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Feb. 4: Hollywood Theatre Opens at PDX Airport, Black Film Fest, Arvo Paert Fest & Immigrant Artists
This week on State of Wonder, immerse yourself in a sonic wonderland of Arvo Pärt's music, catch a short film at the airport and hear from local artists about their experience as refugees. Iraqi Artist Farooq Hassan On Painting and War - 1:06 President Donald Trump’s new travel ban has implications for scores of artists, whether they’re doing a residency, in contention for an Oscar, or running from a war. For nearly 40 years, the painter Farooq Hassan showed work in museums all over the Middle East, including the National Museum of Iraq in Baghdad, and designed many Iraqi stamps. After the U.S. invasion in 2003, everything changed. Hassan's daughter Dalia Hussein worked for the U.S. military and the "Washington Post" for six years before she became such a target for anti-American forces that they sought safe harbor in the U.S. Incorporating vibrant colors and collage, Hassan’s work now focuses on Iraqi women afflicted with the wounds of war. Although they are now citizens, Hassan and Hussein are uncertain what the future may hold for them here in the US. Director and Actor Elizabeth Huffman on Displacement - 7:13 Living as a displaced person is perhaps less about the country stamped on your visa, and more about learning to live in the face of loss. Portland-based Syrian-American director and actor Elizabeth Huffman expresses this loss in all avenues of her work. She is currently directing “At the Periphery” by Turkish playwright Sedef Ecermas, which will have a staged reading on Feb. 4 as part of Boom Arts' Global Voices Lab, a festival of timely plays from around the world (Feb. 4–11). The Portland Dream Couple: PDX Carpet, Meet the Hollywood Theatre - 15:13 Portlanders love to love their airport. There’s Powell’s, Stumptown Coffee, the local restaurants, and perhaps the most beloved carpet in the world. So what else could PDX put in front of passengers? While other airports add yoga rooms and ice skating rinks in the ever-expanding race to tempt more travelers, PDX has welcomed an outpost of the iconic Hollywood Theater to be America’s only airport cinema. Located on the C Concourse, it will show shorts made by local filmmakers, animators, and documentarians. We get a first look. Portland Black Film Festival Challenges the Canon - 20:35 What a difference a year makes. In early 2016, film audiences, artists and critics pointed out festering problems with the overwhelming whiteness of the Hollywood movie industry. One year later, you can walk into metro-area theaters and see films like "Fences," "Moonlight," and "Hidden Figures" rewriting the script for how far black artists and directors can go. If the films in wide release leave you hungry for more, the Portland Black Film Festival gets in gear Feb. 9–20 with everything from Prince’s electric concert film “Sign O’ The Times” to Raoul Peck’s James Baldwin doc "I Am Not Your Negro" to Pam Grier in the iconic “Coffy." And to top it off, Grier will be in attendance for a Q&A on Feb. 11. Serious. Portland Holds First Arvo Pärt Festival in U.S. Portland-based vocal ensemble Cappella Romana creates otherworldly mystic sounds with layers of harmony, plumbing that space where Eastern and Western sacred music meet. While most of their repertory involves the old world, one contemporary composer embodies their approach to choral music — Arvo Pärt. To celebrate its 25th anniversary, Cappella Romana has joined with the Third Angle New Music Ensemble and other musicians to organize the first North American festival dedicated to Pärt. From Feb. 5–12, they will offer eight live chamber performances, documentary film screenings and lectures interpreting the most performed living composer in the world.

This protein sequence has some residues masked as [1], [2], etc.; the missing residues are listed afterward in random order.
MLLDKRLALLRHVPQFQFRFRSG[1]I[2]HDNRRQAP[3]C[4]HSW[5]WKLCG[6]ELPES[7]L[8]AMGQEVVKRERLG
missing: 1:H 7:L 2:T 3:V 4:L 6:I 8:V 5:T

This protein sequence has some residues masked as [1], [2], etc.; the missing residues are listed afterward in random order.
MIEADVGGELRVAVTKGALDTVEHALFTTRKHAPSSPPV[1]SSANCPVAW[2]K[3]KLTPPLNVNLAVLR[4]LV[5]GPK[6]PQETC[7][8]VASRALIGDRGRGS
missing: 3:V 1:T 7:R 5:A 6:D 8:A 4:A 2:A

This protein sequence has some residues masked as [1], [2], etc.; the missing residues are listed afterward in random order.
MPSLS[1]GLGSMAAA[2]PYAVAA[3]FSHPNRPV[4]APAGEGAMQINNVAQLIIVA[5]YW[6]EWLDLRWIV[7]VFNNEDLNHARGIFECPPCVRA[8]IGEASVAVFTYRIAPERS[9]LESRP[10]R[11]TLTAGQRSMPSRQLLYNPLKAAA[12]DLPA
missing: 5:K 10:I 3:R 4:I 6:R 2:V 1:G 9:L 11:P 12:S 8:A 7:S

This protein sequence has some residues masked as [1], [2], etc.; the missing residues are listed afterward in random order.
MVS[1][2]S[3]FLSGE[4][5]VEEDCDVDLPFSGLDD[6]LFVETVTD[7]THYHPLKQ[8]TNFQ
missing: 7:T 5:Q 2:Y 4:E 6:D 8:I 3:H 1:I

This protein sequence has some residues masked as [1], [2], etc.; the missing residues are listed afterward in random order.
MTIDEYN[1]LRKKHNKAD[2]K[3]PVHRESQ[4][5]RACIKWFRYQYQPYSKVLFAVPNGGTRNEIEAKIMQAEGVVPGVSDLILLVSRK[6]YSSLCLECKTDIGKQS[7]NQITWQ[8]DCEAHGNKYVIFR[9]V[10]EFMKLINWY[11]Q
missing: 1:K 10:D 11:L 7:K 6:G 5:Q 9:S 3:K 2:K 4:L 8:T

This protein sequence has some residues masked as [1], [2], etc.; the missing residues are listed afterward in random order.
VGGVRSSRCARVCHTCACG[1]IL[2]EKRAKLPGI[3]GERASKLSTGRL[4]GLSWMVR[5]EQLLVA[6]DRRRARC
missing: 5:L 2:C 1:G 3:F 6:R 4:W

The late artist Jean-Michel Basquiat is best known for his street graffiti and large paintings.
Energy | Science | Environment | Arts
Artist and philosopher Jonathon Keats didn't need to create anything new to show the absurdity of human problem-solving. All he had to do was give human technology to animals.
Humans frequently appropriate designs from animals in our own technology. A new art exhibit asks, what would it look like if they appropriated ours?
In an interview, Treasury Secretary Steven Mnuchin said the threat posed by artificial intelligence is "50 to 100 more years" away.
There's never a dull moment (or a dull year, for that matter) for "Oregon Art Beat," and 2016 didn't disappoint. It shaped up to be a treasure trove of the unexpected — as well as a dash of the beloved.
Fiscal problems drove a rift between Arts Central executive director Cate O'Hagan and her board. Now the Bend-based organization is scrambling figure out what's next — and keep donors.